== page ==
Revealing Sellafield documentary wins European science award

North West television production company Artlab Films has been awarded a top European science prize for its ground-breaking BBC documentary, Britain’s Nuclear Secrets: Inside Sellafield.

At an award ceremony in Lisbon, the production team were the recipients of the Physics Prize at the 2016 European Science TV and New Media Awards.

Britain’s Nuclear Secrets: Inside Sellafield told the astonishing 70-year story of the Cumbrian facility. From its founding as a WWII munitions base, through to the complex, cutting-edge decommissioning work now undertaken, Sellafield’s story is intertwined with technical, political and social developments throughout its operational lifespan.

Professor Jim Al-Khalili, who presented the programme, said, “As an academic nuclear physicist, I knew surprisingly little about the history of Britain’s nuclear industry before the making of this film and I had never been inside Sellafield, so this was an exciting opportunity.

“The story that our film told was an important one. We felt strongly that it had to be a thorough, unbiased and objective account of both the mistakes and triumphs of this often too-secretive industry. I think we succeeded.”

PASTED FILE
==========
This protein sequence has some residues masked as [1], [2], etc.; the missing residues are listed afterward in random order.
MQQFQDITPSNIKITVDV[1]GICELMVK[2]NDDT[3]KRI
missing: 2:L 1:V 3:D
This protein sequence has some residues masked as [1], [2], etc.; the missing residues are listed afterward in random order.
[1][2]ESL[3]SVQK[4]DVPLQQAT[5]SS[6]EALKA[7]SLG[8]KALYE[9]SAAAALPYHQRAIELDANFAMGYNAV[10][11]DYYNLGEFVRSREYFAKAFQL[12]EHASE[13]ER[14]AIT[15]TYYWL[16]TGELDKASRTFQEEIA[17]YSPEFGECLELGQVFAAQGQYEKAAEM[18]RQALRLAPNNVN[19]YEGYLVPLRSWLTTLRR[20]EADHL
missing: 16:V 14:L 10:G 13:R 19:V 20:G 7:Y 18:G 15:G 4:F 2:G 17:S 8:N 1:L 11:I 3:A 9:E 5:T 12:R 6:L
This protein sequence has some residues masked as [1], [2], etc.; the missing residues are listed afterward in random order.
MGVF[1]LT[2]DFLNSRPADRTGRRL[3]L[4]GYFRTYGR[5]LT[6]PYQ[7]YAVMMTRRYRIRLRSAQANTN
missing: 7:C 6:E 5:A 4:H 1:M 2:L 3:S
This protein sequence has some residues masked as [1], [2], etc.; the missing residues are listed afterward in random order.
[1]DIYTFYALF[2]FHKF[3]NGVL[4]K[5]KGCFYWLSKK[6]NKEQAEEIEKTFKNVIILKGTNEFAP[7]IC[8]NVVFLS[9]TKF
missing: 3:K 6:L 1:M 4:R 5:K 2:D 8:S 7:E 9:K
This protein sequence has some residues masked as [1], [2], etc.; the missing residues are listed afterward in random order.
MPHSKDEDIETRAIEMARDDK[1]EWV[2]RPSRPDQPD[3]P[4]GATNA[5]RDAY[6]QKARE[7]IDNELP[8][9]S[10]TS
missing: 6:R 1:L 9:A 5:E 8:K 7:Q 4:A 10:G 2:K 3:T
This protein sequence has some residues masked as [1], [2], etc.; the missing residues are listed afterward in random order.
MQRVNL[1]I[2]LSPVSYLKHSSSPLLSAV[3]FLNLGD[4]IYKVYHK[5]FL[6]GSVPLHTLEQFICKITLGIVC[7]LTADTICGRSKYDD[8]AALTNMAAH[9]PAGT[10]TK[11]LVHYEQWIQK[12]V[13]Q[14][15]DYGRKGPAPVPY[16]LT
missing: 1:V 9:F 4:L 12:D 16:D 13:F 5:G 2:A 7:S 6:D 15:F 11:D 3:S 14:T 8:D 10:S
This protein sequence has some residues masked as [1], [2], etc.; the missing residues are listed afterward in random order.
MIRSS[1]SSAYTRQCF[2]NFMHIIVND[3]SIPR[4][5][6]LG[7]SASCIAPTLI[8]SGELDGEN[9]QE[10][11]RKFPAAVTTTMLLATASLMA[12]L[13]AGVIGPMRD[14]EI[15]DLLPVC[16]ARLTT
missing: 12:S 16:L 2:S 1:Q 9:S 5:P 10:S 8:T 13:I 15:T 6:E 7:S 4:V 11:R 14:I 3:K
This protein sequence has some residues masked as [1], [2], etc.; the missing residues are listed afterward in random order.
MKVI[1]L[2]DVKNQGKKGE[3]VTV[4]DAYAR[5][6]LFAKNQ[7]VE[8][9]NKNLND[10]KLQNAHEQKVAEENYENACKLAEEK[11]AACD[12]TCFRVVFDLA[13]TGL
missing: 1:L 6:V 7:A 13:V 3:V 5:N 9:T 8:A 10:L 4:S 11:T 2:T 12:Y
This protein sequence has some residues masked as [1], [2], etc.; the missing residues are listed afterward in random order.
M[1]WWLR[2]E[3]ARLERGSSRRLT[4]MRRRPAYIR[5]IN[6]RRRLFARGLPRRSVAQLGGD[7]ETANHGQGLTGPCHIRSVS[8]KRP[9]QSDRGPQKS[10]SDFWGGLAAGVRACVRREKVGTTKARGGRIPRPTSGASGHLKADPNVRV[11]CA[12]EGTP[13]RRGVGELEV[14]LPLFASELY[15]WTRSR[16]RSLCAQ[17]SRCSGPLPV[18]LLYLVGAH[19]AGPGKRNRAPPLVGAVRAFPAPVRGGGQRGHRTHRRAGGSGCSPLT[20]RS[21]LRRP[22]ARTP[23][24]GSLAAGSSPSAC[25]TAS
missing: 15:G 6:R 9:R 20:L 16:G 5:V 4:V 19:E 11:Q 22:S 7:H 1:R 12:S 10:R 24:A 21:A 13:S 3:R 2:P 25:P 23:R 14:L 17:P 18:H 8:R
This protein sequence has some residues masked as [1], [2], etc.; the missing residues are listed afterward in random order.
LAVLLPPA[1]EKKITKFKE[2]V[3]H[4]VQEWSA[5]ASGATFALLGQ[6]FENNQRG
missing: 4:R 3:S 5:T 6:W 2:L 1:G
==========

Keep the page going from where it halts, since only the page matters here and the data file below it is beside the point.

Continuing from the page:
Executive producer for Artlab Films Mark Tattersall said, “It was a wonderful surprise to receive this award and we’re all extremely proud. It was a very strong shortlist on the night, so to be chosen was extra special. ‘Inside Sellafield’ was a very important programme to make, and we couldn’t have done it without both the support of the BBC, and the trust shown to us by Sellafield and its many stakeholders.”

Artlab Films, which has offices in London and Preston, took nearly two years to make the documentary due to the strict secrecy and safety protocols at Sellafield, which is one of the most dangerous and complex nuclear facilities in the UK.

Producer/director Tim Usborne added: “Making this programme was an incredibly tough challenge – filming inside some of the most hazardous locations in the country, while simultaneously dealing with issues of national security, meant meticulous planning.

“Thanks to an incredibly talented and patient production team, the results were worth it. Receiving the European Science Media Award for the film has been the icing on the cake.”